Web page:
Published on September 5th, 2023 | by Sounder Rajen0
Tesla Ramps Up Production In China To Challenge Chinese EV Brands
Could Tesla be challenging BYD, GWM and Chery EVs with this move?
According to the China Passenger Car Association (CPCA)’s initial data, the overall wholesale vehicle shipments (local sales and export) of Tesla Made-in-China (MIC) vehicles last month amounted to 84,159 units, a stellar 9.3 percent increase over the year before.
This was probably a result of the recent price cuts to the Tesla Model Y Long Range AWD and Performance versions, as well as insurance subsidies on the Model 3. However, the bigger picture here is that the American EV brand is challenging Chinese electric vehicle (EV) brands in their own backyard. Will it succeed?
Moreover, delivery times of the Tesla Model Y are now between 2 and 6 weeks (RWD and Performance versions) or 2 to 8 weeks (Long Range AWD versions). In the case of the Model Y LR AWD version, the waiting time has increased by up to two weeks, which suggests an increased number of orders.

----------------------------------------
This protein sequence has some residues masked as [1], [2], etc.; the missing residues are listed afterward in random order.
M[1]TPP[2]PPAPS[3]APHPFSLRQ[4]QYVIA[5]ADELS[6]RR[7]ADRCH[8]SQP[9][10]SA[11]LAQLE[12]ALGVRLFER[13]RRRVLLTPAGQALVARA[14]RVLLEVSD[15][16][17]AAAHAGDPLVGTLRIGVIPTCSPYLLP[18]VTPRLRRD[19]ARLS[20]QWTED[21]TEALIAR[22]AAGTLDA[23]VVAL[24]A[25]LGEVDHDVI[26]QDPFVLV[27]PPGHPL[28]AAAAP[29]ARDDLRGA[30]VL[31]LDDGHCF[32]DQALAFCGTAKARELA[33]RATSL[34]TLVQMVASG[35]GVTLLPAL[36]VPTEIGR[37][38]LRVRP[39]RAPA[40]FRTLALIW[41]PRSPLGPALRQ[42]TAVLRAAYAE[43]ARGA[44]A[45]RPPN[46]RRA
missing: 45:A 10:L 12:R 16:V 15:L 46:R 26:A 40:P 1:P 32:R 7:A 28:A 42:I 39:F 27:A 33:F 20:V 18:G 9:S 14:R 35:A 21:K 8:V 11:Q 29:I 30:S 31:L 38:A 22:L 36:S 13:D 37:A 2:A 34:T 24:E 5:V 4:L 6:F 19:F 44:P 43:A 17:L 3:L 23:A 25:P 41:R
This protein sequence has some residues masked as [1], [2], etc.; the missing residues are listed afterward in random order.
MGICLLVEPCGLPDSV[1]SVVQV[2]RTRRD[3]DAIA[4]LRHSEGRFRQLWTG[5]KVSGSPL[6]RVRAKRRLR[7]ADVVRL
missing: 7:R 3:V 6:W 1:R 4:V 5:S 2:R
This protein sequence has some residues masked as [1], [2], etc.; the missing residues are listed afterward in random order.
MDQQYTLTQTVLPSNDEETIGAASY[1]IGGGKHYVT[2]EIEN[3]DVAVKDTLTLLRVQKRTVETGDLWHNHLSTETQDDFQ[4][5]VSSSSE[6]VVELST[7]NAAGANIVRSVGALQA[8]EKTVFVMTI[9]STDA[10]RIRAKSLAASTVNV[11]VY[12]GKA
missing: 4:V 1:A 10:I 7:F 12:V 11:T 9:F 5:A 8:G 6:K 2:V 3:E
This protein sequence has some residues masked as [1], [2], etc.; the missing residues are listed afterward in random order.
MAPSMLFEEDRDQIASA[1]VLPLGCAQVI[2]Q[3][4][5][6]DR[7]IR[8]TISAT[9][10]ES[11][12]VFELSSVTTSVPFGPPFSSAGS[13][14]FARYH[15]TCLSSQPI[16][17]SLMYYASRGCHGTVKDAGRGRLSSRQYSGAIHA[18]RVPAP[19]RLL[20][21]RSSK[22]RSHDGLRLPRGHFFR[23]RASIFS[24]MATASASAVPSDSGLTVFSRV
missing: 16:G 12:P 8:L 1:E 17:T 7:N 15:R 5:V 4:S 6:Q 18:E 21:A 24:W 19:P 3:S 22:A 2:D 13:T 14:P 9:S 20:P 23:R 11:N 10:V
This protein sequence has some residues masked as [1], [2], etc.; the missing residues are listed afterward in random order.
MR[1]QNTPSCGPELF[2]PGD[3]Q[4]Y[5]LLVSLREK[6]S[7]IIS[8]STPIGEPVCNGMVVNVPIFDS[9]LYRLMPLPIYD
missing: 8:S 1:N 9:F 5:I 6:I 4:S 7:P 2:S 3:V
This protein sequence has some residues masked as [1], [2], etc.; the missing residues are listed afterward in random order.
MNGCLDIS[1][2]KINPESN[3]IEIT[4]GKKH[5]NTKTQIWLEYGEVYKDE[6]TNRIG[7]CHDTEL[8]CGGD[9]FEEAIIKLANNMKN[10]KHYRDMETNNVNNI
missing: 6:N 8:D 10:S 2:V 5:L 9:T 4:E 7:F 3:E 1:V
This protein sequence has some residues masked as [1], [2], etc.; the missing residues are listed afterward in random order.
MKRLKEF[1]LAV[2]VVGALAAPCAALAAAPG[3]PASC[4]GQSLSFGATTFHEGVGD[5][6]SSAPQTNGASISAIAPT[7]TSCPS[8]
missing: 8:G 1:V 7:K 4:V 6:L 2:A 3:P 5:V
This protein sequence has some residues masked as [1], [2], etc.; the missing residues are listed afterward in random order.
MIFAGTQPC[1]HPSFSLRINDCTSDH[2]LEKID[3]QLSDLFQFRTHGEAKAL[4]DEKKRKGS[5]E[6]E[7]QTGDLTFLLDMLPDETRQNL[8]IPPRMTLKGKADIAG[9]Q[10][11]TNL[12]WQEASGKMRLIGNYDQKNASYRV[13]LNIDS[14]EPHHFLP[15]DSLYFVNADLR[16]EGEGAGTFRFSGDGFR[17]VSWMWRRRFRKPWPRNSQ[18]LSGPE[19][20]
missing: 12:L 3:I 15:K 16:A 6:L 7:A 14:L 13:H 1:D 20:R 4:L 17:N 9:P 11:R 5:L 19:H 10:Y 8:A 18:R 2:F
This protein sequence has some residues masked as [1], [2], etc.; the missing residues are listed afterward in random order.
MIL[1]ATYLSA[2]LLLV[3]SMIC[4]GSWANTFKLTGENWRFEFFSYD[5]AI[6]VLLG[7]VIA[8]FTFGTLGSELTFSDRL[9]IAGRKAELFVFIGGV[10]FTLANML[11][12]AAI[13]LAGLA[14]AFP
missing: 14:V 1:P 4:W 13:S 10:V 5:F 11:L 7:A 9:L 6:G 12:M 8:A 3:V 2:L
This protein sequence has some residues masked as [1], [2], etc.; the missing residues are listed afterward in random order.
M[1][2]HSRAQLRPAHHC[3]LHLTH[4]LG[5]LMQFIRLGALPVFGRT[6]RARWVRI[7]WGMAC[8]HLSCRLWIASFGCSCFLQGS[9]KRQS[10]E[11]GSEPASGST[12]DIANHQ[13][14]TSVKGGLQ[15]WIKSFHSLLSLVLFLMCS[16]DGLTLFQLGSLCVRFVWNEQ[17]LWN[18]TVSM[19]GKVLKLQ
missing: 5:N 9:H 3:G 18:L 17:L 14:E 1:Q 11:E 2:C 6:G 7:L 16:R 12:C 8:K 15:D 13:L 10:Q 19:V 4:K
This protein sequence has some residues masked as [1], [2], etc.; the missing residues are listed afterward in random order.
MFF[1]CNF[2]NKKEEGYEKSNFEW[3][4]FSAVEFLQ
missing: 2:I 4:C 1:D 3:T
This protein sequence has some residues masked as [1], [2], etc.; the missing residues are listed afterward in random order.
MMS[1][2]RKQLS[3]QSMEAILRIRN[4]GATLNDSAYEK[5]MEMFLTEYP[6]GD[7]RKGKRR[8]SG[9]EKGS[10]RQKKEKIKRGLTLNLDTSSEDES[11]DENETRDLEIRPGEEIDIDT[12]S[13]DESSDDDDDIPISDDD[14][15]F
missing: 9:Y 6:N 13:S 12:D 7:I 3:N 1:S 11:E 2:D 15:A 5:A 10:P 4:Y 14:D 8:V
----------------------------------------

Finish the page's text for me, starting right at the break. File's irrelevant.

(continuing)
During the first seven months of 2023, Tesla’s wholesale vehicle shipments of the Made-in-China (MIC) Model 3 and Model Y amounted to 624,983 (up 56 percent from last year).
It is also worth noting that after Tesla started the infamous price wars in China, the brand has been going fully on the offensive and even released an all new Model 3 recently dubbed the Highlander. While Chinese brands like BYD, GWM and Chery are finding success in Malaysia, can they keep up at home?
On top of that, as of today, the initial CPCA does not include numbers for retail sales and export or individual results for the two models. In the past, the Tesla Model Y volume represented about two-thirds of the total wholesale volume, outselling the Model 3 two to one.
The new Tesla Model 3 RWD is also now slightly more expensive than before by about 12 percent and now goes for USD35,746 (about RM166,589). It also has a CLTC range of about 606km and is capable of going to 10km/h from standstill in 6.1 seconds on to a top speed of 20km/h.
Meanwhile the AWD model retails at USD40,698 (approximately RM655,793) with a CLTC range of around 713km and has a century sprint time of 4.4 seconds with a top speed of 200 km/h as well. Is all this enough to challenge the likes of the home teams in China or is this the start of the downfall of Tesla?